5 reasons why New Year’s careers resolutions are overrated
Whether health and fitness or career-related, most of us forget our New Year's resolutions within weeks. This year, why not break with tradition? Stop making the same old promises to yourself, and you might actually achieve some long-lasting changes next year.
Still not convinced? Here are five reasons why your New Year's job resolutions are over-rated.
1. The promises you make are vague
You're fired up to make a new start, but the problem with New Year career resolutions is that they tend to be woolly and vague.
'It's all very well to declare that 2016 is the year when you will find a new job or achieve a promotion, but airy sentiments won't be translated into success unless the detail is there,' warns Corinne Mills of careers consultancy Personal Career Management and author of Career Coach.
'What exactly is the kind of job you want next? The more specific you can be the better. In addition, resolutions aren't always that strong on the practical planning side.
'If you really want to be happier or more successful in your career, you need to work out what you have to do to make that happen and ideally plan it in to your new 2016 diary to make sure that activities such as networking, brushing up your skills, and polishing up your CV, actually happen.'
2. Everyone at work is making resolutions too
Building your career should be an ongoing process, not something you think about once a year, yet many people fall into the trap of making grand plans every January.
'Quite simply, if you're not happy in your current role, or your progress in that position, do something about it. If you feel as if you're being overlooked for a promotion or want to gain a clearer idea of your progression then speak directly to your boss at the time,' says Oliver Donoghue, Managing Director, NonStop Recruitment.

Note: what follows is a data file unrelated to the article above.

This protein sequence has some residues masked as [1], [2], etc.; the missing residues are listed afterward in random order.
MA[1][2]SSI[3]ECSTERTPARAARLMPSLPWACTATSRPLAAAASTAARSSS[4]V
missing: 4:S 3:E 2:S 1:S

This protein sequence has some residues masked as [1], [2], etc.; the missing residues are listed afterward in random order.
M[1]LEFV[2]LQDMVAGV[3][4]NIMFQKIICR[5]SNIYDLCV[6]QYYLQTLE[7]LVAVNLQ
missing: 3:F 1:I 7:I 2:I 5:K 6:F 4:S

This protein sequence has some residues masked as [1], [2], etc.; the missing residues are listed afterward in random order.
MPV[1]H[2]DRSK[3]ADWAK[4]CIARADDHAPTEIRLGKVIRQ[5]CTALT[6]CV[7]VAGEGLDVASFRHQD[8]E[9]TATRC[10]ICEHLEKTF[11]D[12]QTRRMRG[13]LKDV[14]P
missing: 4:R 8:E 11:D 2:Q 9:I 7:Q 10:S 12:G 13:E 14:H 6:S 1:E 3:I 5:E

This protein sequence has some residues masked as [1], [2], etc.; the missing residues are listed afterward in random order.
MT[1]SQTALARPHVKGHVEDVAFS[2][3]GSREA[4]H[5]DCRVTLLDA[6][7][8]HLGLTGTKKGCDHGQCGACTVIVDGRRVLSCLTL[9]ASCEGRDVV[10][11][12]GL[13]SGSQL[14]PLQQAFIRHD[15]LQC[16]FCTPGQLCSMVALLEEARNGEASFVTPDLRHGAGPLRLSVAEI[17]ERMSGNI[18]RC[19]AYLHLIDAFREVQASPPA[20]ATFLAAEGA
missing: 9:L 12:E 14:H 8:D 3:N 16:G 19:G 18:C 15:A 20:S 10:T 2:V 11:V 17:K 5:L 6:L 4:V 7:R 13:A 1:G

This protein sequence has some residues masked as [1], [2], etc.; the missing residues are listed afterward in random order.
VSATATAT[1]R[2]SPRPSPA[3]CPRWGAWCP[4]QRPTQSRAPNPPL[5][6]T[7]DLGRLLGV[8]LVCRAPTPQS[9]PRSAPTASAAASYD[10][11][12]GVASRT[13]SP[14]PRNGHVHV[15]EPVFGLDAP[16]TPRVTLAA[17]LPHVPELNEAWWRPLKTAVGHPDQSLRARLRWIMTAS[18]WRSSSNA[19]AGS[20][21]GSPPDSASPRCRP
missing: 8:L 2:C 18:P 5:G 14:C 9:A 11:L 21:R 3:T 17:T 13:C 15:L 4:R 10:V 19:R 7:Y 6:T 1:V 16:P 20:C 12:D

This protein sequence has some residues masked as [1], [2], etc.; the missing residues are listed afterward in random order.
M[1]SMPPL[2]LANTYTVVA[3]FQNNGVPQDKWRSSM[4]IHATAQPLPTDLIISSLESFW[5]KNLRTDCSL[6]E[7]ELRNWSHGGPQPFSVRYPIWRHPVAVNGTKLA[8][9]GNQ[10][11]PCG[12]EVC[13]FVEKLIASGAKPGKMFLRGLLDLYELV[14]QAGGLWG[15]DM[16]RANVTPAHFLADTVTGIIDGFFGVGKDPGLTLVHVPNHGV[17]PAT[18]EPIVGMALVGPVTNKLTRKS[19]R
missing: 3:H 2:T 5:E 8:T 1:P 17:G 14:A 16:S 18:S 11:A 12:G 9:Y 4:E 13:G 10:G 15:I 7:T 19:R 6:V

'Waiting until New Year means you will have bottled up your feelings, which won't aid your performance. In addition, there's a high chance that your colleagues will also have set themselves careers resolutions, so you may have to form an orderly queue to get to your boss's door.'
3. Random job applications can be counter-productive
January is the time of year when people adopt new habits, start new projects and begin job-hunting – but firing off job applications without being fully prepared can back-fire.
'Some people apply for one or two jobs, largely without thinking about what they have to offer and what the new role demands. Most fantasize about change and make no change at all,' says John Lees, career strategist and author of How to get a job you love.
'The important step is to see the difference between a warming mid-winter fantasy about change, and something you're prepared to do something about. The second is to realise that wild job applications are probably counter-productive. Rejection knocks your confidence, and you learn little from the process about your marketable skills.'
4. Creating change can take longer than you think
If you want to make changes to your career then you'll need more than a New Year wish list to make it happen – and changes aren't going to occur overnight.
'Whatever your goals are, they need to be realistic, both in terms of what you are aiming to achieve, and the timescale by which you expect to achieve it,' warns Corinne.
'People tend to underestimate the time it can take to learn a new skill, find a new job, or change career direction, which means they can quickly become demotivated when things don't happen as soon as they like. Far better to set yourself realistic targets in the first place to keep you on track.'
5. Work with a career coach – when the time is right
Finally, if you're serious about your career, it's worth getting some professional advice.
'You don't have to wait for January to kick your career into touch – you can do it at any time as long as you are clear and focused about what you want and set yourself a plan to get there,' says Corinne.
'If you are really determined to make 2016 your best year yet, consider looking for a mentor or pay for a career coach. Most allow you to create a tailored programme of coaching that suits you and your development throughout the year, giving you a boost of motivation when you need it most.'
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